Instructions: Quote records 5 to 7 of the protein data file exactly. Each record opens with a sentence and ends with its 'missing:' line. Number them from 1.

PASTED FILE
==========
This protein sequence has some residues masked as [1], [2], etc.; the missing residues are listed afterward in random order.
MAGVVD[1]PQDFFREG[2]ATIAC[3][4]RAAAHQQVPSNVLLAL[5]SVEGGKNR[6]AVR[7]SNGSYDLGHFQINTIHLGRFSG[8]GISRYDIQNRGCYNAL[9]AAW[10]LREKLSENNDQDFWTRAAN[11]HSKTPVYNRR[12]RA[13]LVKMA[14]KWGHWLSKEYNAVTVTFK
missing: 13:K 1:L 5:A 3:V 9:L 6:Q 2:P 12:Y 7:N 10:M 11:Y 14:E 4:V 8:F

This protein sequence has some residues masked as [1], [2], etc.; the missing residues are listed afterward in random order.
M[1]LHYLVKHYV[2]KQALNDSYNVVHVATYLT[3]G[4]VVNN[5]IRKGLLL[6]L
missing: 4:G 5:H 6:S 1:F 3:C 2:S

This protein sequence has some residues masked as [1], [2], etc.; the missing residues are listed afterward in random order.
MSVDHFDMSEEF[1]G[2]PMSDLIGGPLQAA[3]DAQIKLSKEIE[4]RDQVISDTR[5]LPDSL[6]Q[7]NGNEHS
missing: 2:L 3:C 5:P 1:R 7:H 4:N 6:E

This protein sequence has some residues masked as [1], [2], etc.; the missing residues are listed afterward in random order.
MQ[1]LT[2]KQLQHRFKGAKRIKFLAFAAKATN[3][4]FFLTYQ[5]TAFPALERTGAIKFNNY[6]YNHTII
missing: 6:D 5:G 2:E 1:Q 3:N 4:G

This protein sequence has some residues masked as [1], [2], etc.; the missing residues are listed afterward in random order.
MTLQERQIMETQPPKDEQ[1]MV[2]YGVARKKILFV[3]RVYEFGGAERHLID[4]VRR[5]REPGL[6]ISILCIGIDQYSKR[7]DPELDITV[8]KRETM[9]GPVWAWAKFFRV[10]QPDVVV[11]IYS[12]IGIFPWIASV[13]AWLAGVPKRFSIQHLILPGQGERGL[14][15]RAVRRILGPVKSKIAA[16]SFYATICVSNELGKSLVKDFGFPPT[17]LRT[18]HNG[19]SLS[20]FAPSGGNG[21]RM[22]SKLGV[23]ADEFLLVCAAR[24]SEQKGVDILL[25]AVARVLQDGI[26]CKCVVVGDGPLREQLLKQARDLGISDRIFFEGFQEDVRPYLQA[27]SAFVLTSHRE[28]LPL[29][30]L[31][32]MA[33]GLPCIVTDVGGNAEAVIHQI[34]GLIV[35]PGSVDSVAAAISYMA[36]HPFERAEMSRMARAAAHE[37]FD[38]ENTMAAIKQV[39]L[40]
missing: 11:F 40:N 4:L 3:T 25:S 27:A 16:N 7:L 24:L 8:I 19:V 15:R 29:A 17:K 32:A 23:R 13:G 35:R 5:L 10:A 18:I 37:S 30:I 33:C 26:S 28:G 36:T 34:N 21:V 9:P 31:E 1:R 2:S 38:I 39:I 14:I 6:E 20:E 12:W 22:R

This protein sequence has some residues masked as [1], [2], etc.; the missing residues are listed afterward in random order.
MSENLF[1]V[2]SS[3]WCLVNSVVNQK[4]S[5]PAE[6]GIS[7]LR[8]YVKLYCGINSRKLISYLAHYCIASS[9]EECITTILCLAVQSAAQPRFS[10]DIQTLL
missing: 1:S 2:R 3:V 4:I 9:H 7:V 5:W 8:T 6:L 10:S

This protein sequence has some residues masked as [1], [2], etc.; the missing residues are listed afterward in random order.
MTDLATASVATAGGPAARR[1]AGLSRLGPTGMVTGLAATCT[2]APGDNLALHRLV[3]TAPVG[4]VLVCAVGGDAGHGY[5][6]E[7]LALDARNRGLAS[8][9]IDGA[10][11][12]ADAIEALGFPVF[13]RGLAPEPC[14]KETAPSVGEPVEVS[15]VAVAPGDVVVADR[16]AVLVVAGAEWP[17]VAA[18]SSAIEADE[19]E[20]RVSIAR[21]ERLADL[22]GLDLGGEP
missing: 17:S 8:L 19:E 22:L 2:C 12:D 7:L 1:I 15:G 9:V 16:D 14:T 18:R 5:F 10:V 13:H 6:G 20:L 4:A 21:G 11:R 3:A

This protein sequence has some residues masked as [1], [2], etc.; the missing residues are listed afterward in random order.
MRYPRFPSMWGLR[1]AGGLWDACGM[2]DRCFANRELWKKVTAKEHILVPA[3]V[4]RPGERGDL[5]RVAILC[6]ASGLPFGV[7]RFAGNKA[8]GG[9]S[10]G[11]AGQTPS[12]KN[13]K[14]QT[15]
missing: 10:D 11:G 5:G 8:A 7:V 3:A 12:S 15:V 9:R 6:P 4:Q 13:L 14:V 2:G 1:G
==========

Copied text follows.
This protein sequence has some residues masked as [1], [2], etc.; the missing residues are listed afterward in random order.
MTLQERQIMETQPPKDEQ[1]MV[2]YGVARKKILFV[3]RVYEFGGAERHLID[4]VRR[5]REPGL[6]ISILCIGIDQYSKR[7]DPELDITV[8]KRETM[9]GPVWAWAKFFRV[10]QPDVVV[11]IYS[12]IGIFPWIASV[13]AWLAGVPKRFSIQHLILPGQGERGL[14][15]RAVRRILGPVKSKIAA[16]SFYATICVSNELGKSLVKDFGFPPT[17]LRT[18]HNG[19]SLS[20]FAPSGGNG[21]RM[22]SKLGV[23]ADEFLLVCAAR[24]SEQKGVDILL[25]AVARVLQDGI[26]CKCVVVGDGPLREQLLKQARDLGISDRIFFEGFQEDVRPYLQA[27]SAFVLTSHRE[28]LPL[29][30]L[31][32]MA[33]GLPCIVTDVGGNAEAVIHQI[34]GLIV[35]PGSVDSVAAAISYMA[36]HPFERAEMSRMARAAAHE[37]FD[38]ENTMAAIKQV[39]L[40]
missing: 11:F 40:N 4:L 3:T 25:S 27:A 16:N 7:L 24:L 8:I 19:V 15:R 29:A 17:K 32:A 23:R 13:G 35:R 5:L 10:A 18:I 37:S 30:I 33:C 26:S 28:G 36:T 34:N 21:V 9:P 31:E 1:R 2:S 38:I 39:I 14:I 6:E 20:E 12:W 22:R

This protein sequence has some residues masked as [1], [2], etc.; the missing residues are listed afterward in random order.
MSENLF[1]V[2]SS[3]WCLVNSVVNQK[4]S[5]PAE[6]GIS[7]LR[8]YVKLYCGINSRKLISYLAHYCIASS[9]EECITTILCLAVQSAAQPRFS[10]DIQTLL
missing: 1:S 2:R 3:V 4:I 9:H 7:V 5:W 8:T 6:L 10:S

This protein sequence has some residues masked as [1], [2], etc.; the missing residues are listed afterward in random order.
MTDLATASVATAGGPAARR[1]AGLSRLGPTGMVTGLAATCT[2]APGDNLALHRLV[3]TAPVG[4]VLVCAVGGDAGHGY[5][6]E[7]LALDARNRGLAS[8][9]IDGA[10][11][12]ADAIEALGFPVF[13]RGLAPEPC[14]KETAPSVGEPVEVS[15]VAVAPGDVVVADR[16]AVLVVAGAEWP[17]VAA[18]SSAIEADE[19]E[20]RVSIAR[21]ERLADL[22]GLDLGGEP
missing: 17:S 8:L 19:E 22:L 2:C 12:D 7:L 1:I 15:G 9:V 16:D 14:T 18:R 5:F 10:V 13:H 6:G 20:L 4:A 21:G 11:R 3:A